The government has confirmed that face coverings should continue to be worn in secondary school and college classrooms as a precautionary measure when students return after the Easter break.
This cautious approach will help limit the risk of transmission and enable continued monitoring of the effect of school and college returns, as twice weekly testing is established and embedded in pupil’s routines.
It is expected that face coverings will no longer be required to be worn in classrooms, or by students in other communal areas, at step 3 of the roadmap, which will be no earlier than May 17. At that point the next stage of easements, including increased social contact indoors, will be confirmed following a review of the latest data on infection and vaccination rates. It will also allow time for the vaccination programme to reach everyone in priority groups one to nine with their first dose before any change is committed.
All changes will be confirmed with one week’s notice and all other safety measures will remain in place, including regular asymptomatic testing, smaller group bubbles, increased hygiene, ventilation, and social distancing where possible.
Education Secretary Gavin Williamson said: “The return to school and college from March 8 has been an incredible success and I would like to thank staff, parents and pupils for their compliance with the guidance on reducing transmission of the virus. Our latest data also showed that attendance in school remains higher than at any point during the autumn term.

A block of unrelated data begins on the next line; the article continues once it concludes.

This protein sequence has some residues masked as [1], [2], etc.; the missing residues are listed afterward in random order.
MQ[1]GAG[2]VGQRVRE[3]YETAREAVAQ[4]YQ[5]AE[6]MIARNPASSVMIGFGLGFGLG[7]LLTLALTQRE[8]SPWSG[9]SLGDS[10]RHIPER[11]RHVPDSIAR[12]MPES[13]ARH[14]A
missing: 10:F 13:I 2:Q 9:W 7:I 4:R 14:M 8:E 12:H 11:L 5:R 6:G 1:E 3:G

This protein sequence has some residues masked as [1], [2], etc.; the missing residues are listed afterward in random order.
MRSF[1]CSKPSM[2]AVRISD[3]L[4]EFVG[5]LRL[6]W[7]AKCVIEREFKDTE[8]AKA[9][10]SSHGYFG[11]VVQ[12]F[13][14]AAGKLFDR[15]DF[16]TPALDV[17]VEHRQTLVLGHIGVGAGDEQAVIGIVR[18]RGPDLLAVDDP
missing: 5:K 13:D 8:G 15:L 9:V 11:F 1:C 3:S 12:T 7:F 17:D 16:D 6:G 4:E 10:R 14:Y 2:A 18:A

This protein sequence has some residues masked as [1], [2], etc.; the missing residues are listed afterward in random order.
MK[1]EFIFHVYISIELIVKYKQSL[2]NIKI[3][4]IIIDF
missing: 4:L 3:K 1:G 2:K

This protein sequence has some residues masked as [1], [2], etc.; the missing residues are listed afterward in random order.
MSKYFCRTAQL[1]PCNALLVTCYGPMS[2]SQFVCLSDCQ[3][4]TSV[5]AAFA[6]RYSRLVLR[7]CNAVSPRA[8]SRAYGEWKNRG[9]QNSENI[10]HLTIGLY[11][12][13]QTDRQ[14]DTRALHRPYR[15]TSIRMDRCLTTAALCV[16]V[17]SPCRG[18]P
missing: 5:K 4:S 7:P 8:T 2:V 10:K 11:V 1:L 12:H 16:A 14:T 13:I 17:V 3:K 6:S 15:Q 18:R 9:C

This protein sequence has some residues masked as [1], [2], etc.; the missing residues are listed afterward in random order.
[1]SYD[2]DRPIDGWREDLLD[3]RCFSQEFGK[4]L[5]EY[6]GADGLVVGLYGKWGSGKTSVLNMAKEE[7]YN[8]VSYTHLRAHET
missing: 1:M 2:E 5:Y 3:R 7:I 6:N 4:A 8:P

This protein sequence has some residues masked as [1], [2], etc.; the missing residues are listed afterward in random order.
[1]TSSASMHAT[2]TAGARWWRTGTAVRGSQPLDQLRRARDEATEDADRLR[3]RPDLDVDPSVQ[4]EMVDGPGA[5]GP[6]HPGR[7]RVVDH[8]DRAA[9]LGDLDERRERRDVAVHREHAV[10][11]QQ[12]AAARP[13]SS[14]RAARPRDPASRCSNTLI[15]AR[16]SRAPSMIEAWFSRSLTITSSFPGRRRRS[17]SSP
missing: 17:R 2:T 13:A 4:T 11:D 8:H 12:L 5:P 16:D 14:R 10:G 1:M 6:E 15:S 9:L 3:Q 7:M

“On top of the protective measures previously in place such as regular handwashing and ventilation, we introduced face coverings in the classroom for secondary schools and colleges to help reduce transmission in parallel with the introduction of twice weekly testing.
“Schools and students have done a great job adapting to Covid secure guidance and working hard to make sure it doesn’t impact learning. We obviously all want to get back to facemask-free classrooms and we will do this in line with the latest scientific data while balancing the interests of students, teachers and the wider community.”
The ongoing review of evidence on the use of face coverings in schools and colleges took into consideration a number of factors including scientific evidence and data from PHE and stakeholder intelligence gathered by the Department for Education on the experiences of face covering use in classrooms.
Rapid testing will continue to play a crucial role in keeping schools and colleges safe, as millions of tests are now taken each week by students and staff. With as many as one in three people who have the virus not displaying symptoms, testing is helping find and isolate cases, stopping outbreaks before they develop. Since March 4 this year, around 17 million coronavirus tests were taken across all nurseries, schools and colleges.
Alongside rapid testing, the available scientific evidence is that, when used correctly, wearing a face covering reduces the emission of virus-carrying particles when worn by an infected user, helping to protect others. Those who are currently exempt from wearing face coverings will remain so, including pupils or staff who are speaking to or providing assistance to someone who relies on lip reading, clear sound or facial expression to communicate.